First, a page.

You have Buffalo Bills questions that you've submitted to me via Twitter. I have answers.
Let's get rolling.
Kevin Thompson asks: Regarding the new stadium debate: is a downtown stadium the best use of valuable real estate? Isn’t the practical solution building a new stadium in the parking lot next to the existing one like many other teams have done? Your thoughts?
Charles Roberts asks: Let’s consider the possibility of a major overhaul of New Era Field — one that puts it out of commission for a season or possibly two. Is UB Stadium ready to serve as a temporary home for the Bills? And does this nudge UB to make a few stadium upgrades of its own?
Vic: I've combined these questions for obvious reasons.
I'll defer to the experts in real-estate development on the question of whether building a new stadium downtown or even next to New Era Field makes sense from a land-value standpoint. Speaking as someone who has lived in this community for a long time and has been a close observer of the NFL for even longer, I have my doubts that a project of that magnitude would be put in place or completed at any time in the near future. I think it has far too many financial/political hurdles to clear to gain immediate traction.
For all the Pegulas have invested in the community, I struggle to believe they'd see the wisdom in simply supplying the bulk of the massive funding that would likely be required to build a facility that almost certainly carries a price tag close to, if not greater than, the $1.4 billion they spent to buy the team. And for what? To fill the place maybe a dozen times per year?
They have sought expert advice on the best solution and feedback from a fan base that undoubtedly would have to make some sort of contribution in the form of personal seat licenses and, generally, a far more expensive game-day experience to make a new stadium a reality. Maybe I'm talking with the wrong people, but I have yet to hear anyone – ranging in age from early 30s to late 50s – express how excited they'd be to shell out a whole lot of cash to watch the Bills play in a new stadium. Most say just the opposite. And, no, it is not for the silly and tired "you can't ruin the tailgate experience, that is the only reason most people go to the games." False! Tailgating never has and never will be the primary driver of attendance. If it was, the Bills wouldn't have taken the smart steps to curtail the moronic behavior of a small percentage of people by making it more costly to park buses and putting other restrictions on the so-called "magnet" for their games.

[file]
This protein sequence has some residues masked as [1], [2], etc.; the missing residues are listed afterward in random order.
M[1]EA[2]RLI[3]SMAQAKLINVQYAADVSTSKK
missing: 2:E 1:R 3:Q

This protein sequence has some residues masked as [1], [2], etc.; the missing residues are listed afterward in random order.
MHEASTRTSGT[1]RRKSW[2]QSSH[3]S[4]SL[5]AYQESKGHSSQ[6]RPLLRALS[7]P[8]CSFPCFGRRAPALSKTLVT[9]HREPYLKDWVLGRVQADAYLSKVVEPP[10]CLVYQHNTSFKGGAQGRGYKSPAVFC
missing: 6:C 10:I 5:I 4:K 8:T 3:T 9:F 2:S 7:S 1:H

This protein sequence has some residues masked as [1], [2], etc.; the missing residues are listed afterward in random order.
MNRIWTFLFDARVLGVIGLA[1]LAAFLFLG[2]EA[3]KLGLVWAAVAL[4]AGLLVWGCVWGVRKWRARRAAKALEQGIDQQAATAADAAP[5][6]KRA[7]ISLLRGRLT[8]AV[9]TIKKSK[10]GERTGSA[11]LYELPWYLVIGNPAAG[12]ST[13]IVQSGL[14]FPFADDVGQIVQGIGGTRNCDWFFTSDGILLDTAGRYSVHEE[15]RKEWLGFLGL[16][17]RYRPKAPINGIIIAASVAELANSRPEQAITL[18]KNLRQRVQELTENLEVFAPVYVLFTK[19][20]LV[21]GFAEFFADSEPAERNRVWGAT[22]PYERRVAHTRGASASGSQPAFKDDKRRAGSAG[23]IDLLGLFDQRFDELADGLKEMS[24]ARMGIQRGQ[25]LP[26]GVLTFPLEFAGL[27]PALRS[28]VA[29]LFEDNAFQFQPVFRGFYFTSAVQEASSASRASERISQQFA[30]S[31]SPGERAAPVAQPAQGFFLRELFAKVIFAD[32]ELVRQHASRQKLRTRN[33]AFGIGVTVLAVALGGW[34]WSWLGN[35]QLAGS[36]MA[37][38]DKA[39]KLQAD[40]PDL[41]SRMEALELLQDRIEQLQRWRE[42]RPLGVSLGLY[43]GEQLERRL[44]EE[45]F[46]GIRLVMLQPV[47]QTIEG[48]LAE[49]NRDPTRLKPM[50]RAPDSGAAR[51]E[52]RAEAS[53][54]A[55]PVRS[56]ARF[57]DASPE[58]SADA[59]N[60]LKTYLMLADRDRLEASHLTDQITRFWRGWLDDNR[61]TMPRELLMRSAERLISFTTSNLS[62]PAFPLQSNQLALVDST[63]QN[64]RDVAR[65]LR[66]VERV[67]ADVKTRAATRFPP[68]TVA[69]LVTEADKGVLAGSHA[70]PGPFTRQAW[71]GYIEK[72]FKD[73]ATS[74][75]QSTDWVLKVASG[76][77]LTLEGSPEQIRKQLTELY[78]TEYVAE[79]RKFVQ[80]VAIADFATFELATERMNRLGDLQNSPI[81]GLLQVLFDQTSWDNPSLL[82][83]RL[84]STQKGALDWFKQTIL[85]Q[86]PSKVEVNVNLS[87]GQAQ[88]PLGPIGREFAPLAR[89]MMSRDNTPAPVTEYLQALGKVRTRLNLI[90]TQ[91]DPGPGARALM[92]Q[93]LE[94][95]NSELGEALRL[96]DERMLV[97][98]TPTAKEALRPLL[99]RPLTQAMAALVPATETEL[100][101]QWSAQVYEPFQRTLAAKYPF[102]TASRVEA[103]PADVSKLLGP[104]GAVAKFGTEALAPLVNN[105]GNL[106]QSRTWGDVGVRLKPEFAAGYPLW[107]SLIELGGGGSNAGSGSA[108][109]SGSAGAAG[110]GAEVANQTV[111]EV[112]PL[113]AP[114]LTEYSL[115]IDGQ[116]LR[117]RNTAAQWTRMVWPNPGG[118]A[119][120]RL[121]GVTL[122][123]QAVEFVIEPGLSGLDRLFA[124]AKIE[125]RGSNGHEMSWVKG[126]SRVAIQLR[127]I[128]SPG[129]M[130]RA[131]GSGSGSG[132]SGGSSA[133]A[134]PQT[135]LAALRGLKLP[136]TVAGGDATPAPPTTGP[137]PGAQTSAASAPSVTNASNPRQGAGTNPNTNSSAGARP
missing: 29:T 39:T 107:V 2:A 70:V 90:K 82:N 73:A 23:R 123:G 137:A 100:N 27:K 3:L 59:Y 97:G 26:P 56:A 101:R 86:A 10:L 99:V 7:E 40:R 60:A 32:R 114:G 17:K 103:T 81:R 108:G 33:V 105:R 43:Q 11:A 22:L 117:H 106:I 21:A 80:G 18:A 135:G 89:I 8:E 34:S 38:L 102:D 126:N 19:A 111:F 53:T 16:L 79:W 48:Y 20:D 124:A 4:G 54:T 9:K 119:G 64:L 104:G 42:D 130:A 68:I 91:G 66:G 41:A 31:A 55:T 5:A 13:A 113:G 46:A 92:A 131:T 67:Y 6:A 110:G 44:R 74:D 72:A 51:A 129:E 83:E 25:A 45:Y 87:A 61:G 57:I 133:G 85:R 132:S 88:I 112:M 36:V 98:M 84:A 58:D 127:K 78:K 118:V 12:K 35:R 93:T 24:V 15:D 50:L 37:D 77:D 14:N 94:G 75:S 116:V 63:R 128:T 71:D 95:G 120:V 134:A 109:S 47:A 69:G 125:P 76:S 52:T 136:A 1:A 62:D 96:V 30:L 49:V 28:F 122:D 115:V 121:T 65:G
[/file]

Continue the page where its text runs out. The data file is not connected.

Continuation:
My idea of a practical stadium solution – and one I would guess the consultants they've hired would include on their list of possibilities – is removing the upper deck of New Era Field as part of another renovation, with an increase in ticket prices to offset the lost seats and to help fund the work. The Bills have poured $18 million into an amazing, state-of-the-art expansion of their training facility. Logic would strongly suggest they keep their entire operation right where it is, and continue to invest there to maximize its viability. I fully expect training camp to eventually move from St. John Fisher to One Bills Drive with the emphasis of those late-July/early-August weeks to be on actual training rather than a geographical marketing tool that has lost its usefulness.
The question of how an overhaul of New Era Field might affect the Bills' home schedule is one I admittedly haven't given a whole lot of thought. I'd only be guessing on how long something like that would take to complete, although I suppose it is entirely possible it would create conflicts with the game schedule.
Could UB's stadium, with a seating capacity of about 29,000, serve as a temporary home away from home for some or all of the Bills' games? It's hard to picture, but I don't have a better idea at the moment. And with the state involved, as it likely would be with a large-scale upgrading of New Era Field, it would seem to make sense that UB's facility could benefit to some degree.
Bernie Dennis asks: Josh Allen gets dinged because of his completion percentage... some say it’s because of his long-ball predisposition.... some say he lacks touch on short throws ... others say he’s just inaccurate... what do you think?
Vic: I don't believe that Allen's proclivity to unleash deep passes is a specific cause for inaccuracy. The same goes for what he does on shorter throws.